Delilah Winder To Guide Budding Food Entrepreneurs
Posted 12 May 2012 - 01:30 PM
In her new role, Winder will work closely with entrepreneurs in a one-on-one coaching setting to provide guidance and capacity building resources. As part of that, she'll assist entrepreneurs in navigating the processes for obtaining necessary licenses, certifications, and insurance, connect entrepreneurs with other resources at the CCE's parent organization, The Enterprise Center, and with outside resources such as small business development centers, micro-lenders, and consultants. She'll bring her years of experience in the food business to help budding food business owners with sourcing, sales venues, and contract opportunities, coordinate group workshops on topics relevant to culinary entrepreneurs and generate ideas for additional services that could be provided to benefit culinary entrepreneurs and help them build capacity for their businesses.
Winder's got the experience which makes her a natural fit to help wannabe food entrepreneurs. Before embarking on her long and mostly successful track record operating restaurants and food retail outposts, she was a business analyst. She started out in the food business by opening her stall in the mid-1980s at the Reading Terminal Market. She made the big time when Oprah Winfrey touted her mac 'n cheese as the nation's best.
The CCE, whose building is nearing completion within a former supermarket on S. 48th Street between Spruce and Pine, includes three shared-use, commercial kitchens for rent to culinary entrepreneurs, an eKitchen Multimedia Learning Center featuring a demonstration kitchen, "smart" classroom and television studio, and retail spaces. The facility and its programs are expected to open in late summer.
The CCE's programs encompass a wide range of possible businesses within the food industry: eateries, catering services, baking, canning, and candy-making ventures, and retailers such as groceries.
The CCE is part of The Enterprise Center and its Community Development Corporation. The Enterprise Center was founded in 1989 and provides a range of services for small businesses in Philadelphia and across the Commonwealth, with a focus on challenged and minority-owned business enterprises. In addition The Enterprise Center operates youth entrepreneurship and leadership programs. TEC-CDC was founded in 2001 as an affiliate organization of The Enterprise Center, responsible for extending The Enterprise Center’s mission through economic development projects and community-based programming in West Philadelphia. Paul Steinke, general manager of the Reading Terminal Market and a member of the CCE's advisory board along with a few dozen other local food luminaries (among them, White Dog Cafe founder Judy Wicks, Ann Karlen of Fair Food, Daniel Stern, Michael Solomonov, Michael Chow executive chef of Sang Kee Noodle House) said he'll be seeking a new tenant of Delilah's now vacant stall at the market when legalities with the bankruptcy trustee are settled.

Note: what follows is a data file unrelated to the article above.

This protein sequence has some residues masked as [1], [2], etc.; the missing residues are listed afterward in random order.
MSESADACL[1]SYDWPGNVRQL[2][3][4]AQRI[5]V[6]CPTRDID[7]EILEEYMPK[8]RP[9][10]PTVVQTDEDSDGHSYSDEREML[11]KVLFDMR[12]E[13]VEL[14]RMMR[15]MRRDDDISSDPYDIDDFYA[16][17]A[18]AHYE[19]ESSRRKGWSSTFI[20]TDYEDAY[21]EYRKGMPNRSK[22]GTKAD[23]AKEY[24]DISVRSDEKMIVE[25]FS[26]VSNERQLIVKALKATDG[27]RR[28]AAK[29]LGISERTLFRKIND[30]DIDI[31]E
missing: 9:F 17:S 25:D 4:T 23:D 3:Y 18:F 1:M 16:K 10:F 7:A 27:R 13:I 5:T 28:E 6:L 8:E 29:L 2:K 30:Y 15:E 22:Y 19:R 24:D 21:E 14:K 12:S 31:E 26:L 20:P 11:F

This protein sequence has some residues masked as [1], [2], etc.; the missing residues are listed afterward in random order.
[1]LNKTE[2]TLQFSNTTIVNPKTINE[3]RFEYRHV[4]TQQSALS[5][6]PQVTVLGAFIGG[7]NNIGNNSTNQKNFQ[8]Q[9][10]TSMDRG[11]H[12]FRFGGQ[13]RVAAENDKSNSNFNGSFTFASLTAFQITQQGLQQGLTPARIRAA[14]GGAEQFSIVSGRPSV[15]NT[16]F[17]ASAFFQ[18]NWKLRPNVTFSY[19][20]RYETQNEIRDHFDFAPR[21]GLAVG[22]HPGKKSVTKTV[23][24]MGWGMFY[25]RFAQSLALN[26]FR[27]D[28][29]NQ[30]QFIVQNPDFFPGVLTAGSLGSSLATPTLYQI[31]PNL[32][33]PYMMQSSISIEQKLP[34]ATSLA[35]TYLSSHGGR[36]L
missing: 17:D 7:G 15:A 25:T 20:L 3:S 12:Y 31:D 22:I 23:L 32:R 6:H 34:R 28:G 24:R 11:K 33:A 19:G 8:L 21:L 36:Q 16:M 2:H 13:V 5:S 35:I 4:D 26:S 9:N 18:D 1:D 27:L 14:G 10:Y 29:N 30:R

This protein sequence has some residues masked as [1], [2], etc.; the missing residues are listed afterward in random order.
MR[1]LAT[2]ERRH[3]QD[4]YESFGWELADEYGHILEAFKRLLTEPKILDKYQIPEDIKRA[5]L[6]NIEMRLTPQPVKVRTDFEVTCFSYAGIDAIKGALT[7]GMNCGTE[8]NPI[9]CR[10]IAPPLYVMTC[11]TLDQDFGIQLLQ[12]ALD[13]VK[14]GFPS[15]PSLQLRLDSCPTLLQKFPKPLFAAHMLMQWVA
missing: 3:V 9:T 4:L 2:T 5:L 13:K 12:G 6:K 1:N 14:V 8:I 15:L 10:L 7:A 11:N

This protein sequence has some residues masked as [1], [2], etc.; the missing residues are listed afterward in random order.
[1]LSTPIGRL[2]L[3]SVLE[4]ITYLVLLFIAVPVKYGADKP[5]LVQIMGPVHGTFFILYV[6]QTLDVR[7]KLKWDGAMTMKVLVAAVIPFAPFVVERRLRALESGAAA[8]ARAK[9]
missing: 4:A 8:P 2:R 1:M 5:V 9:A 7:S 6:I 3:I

Posted 13 May 2012 - 12:53 AM
Edited by liuzhou, 13 May 2012 - 12:55 AM.
Posted 13 May 2012 - 01:57 AM
Posted 13 May 2012 - 10:18 AM
That's facile and snarky. She had a great 25 year run which ain't chopped liver. And who's to say her students won't benefit from learning of her failures as well as successes?
I can't see myself rushing to take catering entrepreneurship lessons from someone who has just gone into bankruptcy from her catering ventures.
Posted 14 May 2012 - 12:25 PM
As director of the CCE she'll be responsible for the entire facility, including the four commercial kitchens and all the other spaces at the former supermarket nearing completion of its rehab on South 48th Street between Spruce and Pine. Among other aspects of the job Winder will provide client management, marketing expertise, and assist entrepreneurs in getting contract opportunities, according to Greg Heller, Managing Director of the Enterprise Center Community Development Corporation.
"Delilah's a great people person and we're thrilled to have her join us," said Heller.
Heller said the program for Philadelphia Food Innovation program has been up and running for 18 months without a building, helping budding food entrepreneurs navigate the intricacies of starting up a business, including the nuances of working with the city's Department of Licenses and Inspection, obtaining insurance, product development, marketing, bar coding and nutritional analysis.
He said the CCE has had expressions of interest from about 200 individuals who would like to use the commercial kitchens. Not all, he said, will be immediately ready to go, since they'll need to obtain appropriate food safety certifications, insurance and other requirements before then can handle a spatula in the space. Heller hopes many of the newbies will take advantage of the CCE's expertise and assistance to help them gain the necessary paperwork.